Dan Pfeiffer: No, no, no. it was great.

 

Jon Lovett: No, I’m I’m interested. I’m very interested. Look. Trump thinks we should go to the moon. You want to solve climate change. I think that that’s a good distinction.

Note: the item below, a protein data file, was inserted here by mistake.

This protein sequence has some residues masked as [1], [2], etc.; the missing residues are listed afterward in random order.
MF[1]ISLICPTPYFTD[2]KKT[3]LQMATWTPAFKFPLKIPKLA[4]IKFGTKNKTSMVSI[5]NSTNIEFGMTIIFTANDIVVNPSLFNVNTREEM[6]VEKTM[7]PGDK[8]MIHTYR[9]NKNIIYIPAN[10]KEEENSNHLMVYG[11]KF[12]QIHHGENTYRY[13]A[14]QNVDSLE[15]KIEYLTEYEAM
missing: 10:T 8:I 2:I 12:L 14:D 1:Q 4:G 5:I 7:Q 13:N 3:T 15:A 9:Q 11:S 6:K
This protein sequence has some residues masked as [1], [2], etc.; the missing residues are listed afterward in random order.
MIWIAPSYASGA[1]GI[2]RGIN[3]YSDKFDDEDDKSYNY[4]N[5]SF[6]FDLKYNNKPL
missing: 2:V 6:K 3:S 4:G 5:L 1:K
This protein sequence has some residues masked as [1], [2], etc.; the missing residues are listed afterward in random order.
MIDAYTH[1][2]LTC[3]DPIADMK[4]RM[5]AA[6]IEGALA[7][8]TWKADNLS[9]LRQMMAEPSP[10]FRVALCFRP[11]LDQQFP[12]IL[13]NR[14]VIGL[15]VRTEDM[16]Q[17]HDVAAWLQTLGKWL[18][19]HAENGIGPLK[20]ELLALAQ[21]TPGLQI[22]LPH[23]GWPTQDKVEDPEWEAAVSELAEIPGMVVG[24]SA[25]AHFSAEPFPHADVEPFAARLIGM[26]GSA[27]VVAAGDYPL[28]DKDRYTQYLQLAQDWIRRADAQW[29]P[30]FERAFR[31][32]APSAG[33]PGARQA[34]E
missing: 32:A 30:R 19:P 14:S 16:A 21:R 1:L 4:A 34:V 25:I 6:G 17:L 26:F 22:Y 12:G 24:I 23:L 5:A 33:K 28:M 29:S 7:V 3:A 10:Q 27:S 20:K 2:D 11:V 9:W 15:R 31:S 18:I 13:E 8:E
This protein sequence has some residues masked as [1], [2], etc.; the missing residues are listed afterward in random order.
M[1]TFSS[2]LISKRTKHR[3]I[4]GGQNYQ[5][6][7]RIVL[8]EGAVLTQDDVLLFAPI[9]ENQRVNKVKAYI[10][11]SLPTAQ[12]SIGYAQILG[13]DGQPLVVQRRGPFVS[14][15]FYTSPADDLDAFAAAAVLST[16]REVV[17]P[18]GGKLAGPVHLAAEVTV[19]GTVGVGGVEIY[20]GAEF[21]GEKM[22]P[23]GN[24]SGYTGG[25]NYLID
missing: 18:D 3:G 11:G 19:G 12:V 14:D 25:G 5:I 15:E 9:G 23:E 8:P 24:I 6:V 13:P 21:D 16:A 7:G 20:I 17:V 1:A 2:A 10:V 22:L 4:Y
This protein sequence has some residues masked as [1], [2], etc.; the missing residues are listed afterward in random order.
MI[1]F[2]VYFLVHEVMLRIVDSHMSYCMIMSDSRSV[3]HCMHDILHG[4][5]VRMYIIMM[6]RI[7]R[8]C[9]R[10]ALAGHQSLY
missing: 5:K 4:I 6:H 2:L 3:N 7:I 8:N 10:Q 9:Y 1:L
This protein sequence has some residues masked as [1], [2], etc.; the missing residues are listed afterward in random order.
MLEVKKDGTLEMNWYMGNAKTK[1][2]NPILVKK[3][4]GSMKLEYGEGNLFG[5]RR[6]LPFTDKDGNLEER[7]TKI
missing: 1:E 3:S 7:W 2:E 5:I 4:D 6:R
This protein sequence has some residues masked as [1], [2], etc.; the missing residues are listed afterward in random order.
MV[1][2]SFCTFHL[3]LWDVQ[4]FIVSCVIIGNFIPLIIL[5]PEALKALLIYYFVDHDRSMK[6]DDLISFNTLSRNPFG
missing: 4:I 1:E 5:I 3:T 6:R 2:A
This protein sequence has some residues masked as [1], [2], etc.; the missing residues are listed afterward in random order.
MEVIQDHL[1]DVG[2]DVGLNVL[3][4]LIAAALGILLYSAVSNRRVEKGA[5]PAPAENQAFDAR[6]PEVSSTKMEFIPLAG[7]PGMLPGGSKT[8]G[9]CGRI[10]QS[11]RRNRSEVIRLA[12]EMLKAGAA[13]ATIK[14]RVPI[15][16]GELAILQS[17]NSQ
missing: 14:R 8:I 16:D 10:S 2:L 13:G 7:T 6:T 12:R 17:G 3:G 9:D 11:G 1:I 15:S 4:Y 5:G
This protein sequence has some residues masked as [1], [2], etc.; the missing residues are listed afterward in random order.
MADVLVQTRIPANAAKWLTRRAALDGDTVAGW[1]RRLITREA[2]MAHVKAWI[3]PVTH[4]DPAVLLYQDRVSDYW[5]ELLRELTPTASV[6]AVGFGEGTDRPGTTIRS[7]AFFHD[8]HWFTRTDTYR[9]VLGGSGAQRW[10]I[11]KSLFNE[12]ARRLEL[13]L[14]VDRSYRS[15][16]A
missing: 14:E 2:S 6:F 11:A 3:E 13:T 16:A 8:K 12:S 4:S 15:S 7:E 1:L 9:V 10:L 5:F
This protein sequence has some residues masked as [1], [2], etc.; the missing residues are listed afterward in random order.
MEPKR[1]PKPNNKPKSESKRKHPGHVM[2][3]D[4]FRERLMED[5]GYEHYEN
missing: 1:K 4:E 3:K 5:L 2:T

Dan Pfeiffer: One final question for you, Mr. Vice President. This interview is going to come out tomorrow, which is early vote day. And so I’m going to ask you a two part question, which is what I think President Obama used to call pulling a Chuck Todd. So part part one: what’s your message to the folks who have not yet voted or do not yet have a plan to vote? And, part two, for the folks who have already voted, the 50 million Americans who’ve already voted, what can they do over the last 10 days to help make sure that you’re the next United States?